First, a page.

We’ve now gotten our hands on Kuo’s full note, and it includes several additional details that were not covered in our original post.
First and foremost, on the topic of Touch ID, Kuo’s note clearly says the iPhone 8 will not support fingerprint recognition, a prediction some MacRumors readers thought was ambiguous in the first post based on the included wording. Direct from the note:
As the OLED iPhone will not support fingerprint recognition, we think it may have to rely on facial recognition to ensure security. As such, we believe Apple (US) will be very demanding as regards the quality of 3D sensing, thereby increasing the difficulties in hardware production and software design.
Kuo’s claim has since been backed up by Bloomberg in a report suggesting Touch ID will be replaced by advanced facial recognition technology in the iPhone 8, lending more credence to Kuo’s prediction.
A second tidbit suggests the iPhone 8 and its companion devices, the “iPhone 7s” and the “iPhone 7s Plus” will all adopt glass bodies with metal frames to facilitate WPC-standard wireless charging functionality. WPC-standard refers to the Wireless Power Consortium, which supports the Qi wireless charging functionality built into many Android devices.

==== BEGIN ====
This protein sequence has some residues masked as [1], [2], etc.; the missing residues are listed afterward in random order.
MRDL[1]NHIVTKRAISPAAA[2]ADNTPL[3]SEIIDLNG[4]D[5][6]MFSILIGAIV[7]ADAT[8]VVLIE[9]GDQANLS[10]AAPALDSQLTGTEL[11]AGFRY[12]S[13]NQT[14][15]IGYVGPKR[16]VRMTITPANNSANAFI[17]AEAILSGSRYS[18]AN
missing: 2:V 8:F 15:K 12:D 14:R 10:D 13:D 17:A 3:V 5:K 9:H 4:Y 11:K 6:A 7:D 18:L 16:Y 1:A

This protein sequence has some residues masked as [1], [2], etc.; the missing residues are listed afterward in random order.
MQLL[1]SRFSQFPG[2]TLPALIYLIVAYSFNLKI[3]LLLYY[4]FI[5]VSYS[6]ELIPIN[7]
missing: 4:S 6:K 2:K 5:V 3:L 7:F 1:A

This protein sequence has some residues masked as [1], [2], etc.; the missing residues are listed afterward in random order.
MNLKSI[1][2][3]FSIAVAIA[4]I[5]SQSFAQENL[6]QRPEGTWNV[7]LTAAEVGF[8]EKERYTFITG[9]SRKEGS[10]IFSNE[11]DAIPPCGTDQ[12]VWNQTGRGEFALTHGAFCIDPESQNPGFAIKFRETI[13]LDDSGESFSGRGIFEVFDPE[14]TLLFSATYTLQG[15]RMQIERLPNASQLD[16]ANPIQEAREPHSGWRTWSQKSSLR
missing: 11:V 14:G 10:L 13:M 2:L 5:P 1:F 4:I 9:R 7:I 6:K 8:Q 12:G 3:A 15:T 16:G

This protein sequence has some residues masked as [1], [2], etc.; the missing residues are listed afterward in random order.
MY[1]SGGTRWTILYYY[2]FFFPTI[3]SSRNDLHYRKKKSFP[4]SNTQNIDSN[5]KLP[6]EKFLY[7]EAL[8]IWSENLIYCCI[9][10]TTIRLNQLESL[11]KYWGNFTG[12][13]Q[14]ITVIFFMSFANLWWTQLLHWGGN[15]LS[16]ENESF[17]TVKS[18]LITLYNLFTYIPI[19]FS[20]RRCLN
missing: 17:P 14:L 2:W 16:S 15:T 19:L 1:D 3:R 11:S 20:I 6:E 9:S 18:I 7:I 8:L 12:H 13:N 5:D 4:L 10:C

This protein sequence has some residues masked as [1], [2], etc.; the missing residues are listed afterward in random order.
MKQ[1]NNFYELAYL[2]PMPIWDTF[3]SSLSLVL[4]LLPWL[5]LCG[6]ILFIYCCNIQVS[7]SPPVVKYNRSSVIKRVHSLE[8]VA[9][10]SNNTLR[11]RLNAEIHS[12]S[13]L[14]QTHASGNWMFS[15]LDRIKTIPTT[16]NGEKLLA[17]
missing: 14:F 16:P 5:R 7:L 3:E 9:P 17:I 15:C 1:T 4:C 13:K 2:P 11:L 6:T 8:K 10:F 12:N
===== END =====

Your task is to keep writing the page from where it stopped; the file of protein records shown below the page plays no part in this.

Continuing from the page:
According to Kuo, wireless charging will be enabled through an optional accessory that will be purchased alongside the new iPhones — it won’t be a default feature available out of the box. Qi wireless charging is in line with rumors that have predicted the iPhone 8 will support inductive charging rather than a true wireless charging feature.
Kuo also believes that while the iPhone 8 will include an embedded USB-C power delivery IC for higher charging efficiency, it will continue to ship with the same 5W power adapter equipped with a USB-A port that’s included with iPhones today. A USB-A to Lightning cable will also be included as a standard accessory.
That deviates from a prediction made by Barclays analyst Blayne Curtis, who last week said the iPhone 8 would come bundled with a 10W power adapter with a USB-C connector.
Kuo’s final prediction has to do with the RAM in the three new iPhone models. The first post said that the 4.7-inch iPhone 7s would include 2GB RAM while the 5.8-inch OLED iPhone 8 and 5.5-inch iPhone 7s would include 3GB RAM, but what was left out is that he also believes the DRAM transfer speed of the three new models will be faster than the iPhone 7 by 10 to 15 percent for better AR performance.
The rest of what Kuo had to say is available in the post we shared this morning, covering predictions like limited color options, 3D sensing for facial recognition, 64 and 256GB storage options, an improved speaker system, and possible supply shortages.